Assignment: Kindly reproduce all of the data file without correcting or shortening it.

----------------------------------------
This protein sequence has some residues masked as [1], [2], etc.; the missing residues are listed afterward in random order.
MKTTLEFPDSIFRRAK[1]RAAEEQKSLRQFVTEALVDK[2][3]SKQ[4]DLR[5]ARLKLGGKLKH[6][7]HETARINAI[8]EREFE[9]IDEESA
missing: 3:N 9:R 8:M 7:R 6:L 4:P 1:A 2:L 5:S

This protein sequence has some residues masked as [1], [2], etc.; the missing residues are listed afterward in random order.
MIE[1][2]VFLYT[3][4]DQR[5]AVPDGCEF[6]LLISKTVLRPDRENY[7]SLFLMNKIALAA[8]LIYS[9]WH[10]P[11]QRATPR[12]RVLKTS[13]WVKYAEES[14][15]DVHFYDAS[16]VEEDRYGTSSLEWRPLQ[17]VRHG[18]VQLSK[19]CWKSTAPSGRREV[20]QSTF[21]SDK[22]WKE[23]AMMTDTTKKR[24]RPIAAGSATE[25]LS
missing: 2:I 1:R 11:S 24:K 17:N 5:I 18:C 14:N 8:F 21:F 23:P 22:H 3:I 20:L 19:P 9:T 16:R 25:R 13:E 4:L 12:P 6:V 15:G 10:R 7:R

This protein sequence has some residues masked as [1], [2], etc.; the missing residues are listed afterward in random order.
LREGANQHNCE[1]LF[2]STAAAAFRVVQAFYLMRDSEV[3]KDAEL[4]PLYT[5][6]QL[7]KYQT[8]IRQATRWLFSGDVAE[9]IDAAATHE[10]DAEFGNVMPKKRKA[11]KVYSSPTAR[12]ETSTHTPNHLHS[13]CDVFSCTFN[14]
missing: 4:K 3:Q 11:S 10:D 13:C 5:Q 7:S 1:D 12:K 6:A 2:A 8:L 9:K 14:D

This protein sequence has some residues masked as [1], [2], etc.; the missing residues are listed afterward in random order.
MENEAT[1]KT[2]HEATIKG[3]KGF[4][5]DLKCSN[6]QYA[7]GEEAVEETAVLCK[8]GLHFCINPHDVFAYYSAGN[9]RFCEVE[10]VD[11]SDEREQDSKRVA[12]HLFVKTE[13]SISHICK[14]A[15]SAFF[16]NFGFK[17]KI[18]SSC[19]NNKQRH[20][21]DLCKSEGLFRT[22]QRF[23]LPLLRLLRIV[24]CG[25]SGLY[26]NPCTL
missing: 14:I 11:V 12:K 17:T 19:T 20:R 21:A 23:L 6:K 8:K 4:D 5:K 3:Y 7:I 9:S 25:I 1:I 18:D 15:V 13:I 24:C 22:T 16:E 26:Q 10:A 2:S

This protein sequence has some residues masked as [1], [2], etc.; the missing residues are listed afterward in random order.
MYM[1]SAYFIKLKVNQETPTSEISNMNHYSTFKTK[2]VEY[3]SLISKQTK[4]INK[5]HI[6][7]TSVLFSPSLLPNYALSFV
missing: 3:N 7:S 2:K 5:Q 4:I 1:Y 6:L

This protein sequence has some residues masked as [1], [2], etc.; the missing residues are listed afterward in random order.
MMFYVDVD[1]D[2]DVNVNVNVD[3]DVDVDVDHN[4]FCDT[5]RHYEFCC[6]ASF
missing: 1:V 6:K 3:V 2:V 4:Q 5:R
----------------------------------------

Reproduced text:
This protein sequence has some residues masked as [1], [2], etc.; the missing residues are listed afterward in random order.
MKTTLEFPDSIFRRAK[1]RAAEEQKSLRQFVTEALVDK[2][3]SKQ[4]DLR[5]ARLKLGGKLKH[6][7]HETARINAI[8]EREFE[9]IDEESA
missing: 3:N 9:R 8:M 7:R 6:L 4:P 1:A 2:L 5:S

This protein sequence has some residues masked as [1], [2], etc.; the missing residues are listed afterward in random order.
MIE[1][2]VFLYT[3][4]DQR[5]AVPDGCEF[6]LLISKTVLRPDRENY[7]SLFLMNKIALAA[8]LIYS[9]WH[10]P[11]QRATPR[12]RVLKTS[13]WVKYAEES[14][15]DVHFYDAS[16]VEEDRYGTSSLEWRPLQ[17]VRHG[18]VQLSK[19]CWKSTAPSGRREV[20]QSTF[21]SDK[22]WKE[23]AMMTDTTKKR[24]RPIAAGSATE[25]LS
missing: 2:I 1:R 11:S 24:K 17:N 5:I 18:C 14:N 8:F 21:F 23:P 22:H 3:I 20:L 19:P 9:T 16:R 25:R 13:E 4:L 12:P 6:V 15:G 10:R 7:R

This protein sequence has some residues masked as [1], [2], etc.; the missing residues are listed afterward in random order.
LREGANQHNCE[1]LF[2]STAAAAFRVVQAFYLMRDSEV[3]KDAEL[4]PLYT[5][6]QL[7]KYQT[8]IRQATRWLFSGDVAE[9]IDAAATHE[10]DAEFGNVMPKKRKA[11]KVYSSPTAR[12]ETSTHTPNHLHS[13]CDVFSCTFN[14]
missing: 4:K 3:Q 11:S 10:D 13:C 5:Q 7:S 1:D 12:K 6:A 2:A 8:L 9:K 14:D

This protein sequence has some residues masked as [1], [2], etc.; the missing residues are listed afterward in random order.
MENEAT[1]KT[2]HEATIKG[3]KGF[4][5]DLKCSN[6]QYA[7]GEEAVEETAVLCK[8]GLHFCINPHDVFAYYSAGN[9]RFCEVE[10]VD[11]SDEREQDSKRVA[12]HLFVKTE[13]SISHICK[14]A[15]SAFF[16]NFGFK[17]KI[18]SSC[19]NNKQRH[20][21]DLCKSEGLFRT[22]QRF[23]LPLLRLLRIV[24]CG[25]SGLY[26]NPCTL
missing: 14:I 11:V 12:K 17:T 19:T 20:R 21:A 23:L 6:K 8:K 4:D 5:K 3:Y 7:I 9:S 25:I 1:I 18:D 15:V 13:I 24:C 22:T 16:E 26:Q 10:A 2:S

This protein sequence has some residues masked as [1], [2], etc.; the missing residues are listed afterward in random order.
MYM[1]SAYFIKLKVNQETPTSEISNMNHYSTFKTK[2]VEY[3]SLISKQTK[4]INK[5]HI[6][7]TSVLFSPSLLPNYALSFV
missing: 3:N 7:S 2:K 5:Q 4:I 1:Y 6:L

This protein sequence has some residues masked as [1], [2], etc.; the missing residues are listed afterward in random order.
MMFYVDVD[1]D[2]DVNVNVNVD[3]DVDVDVDHN[4]FCDT[5]RHYEFCC[6]ASF
missing: 1:V 6:K 3:V 2:V 4:Q 5:R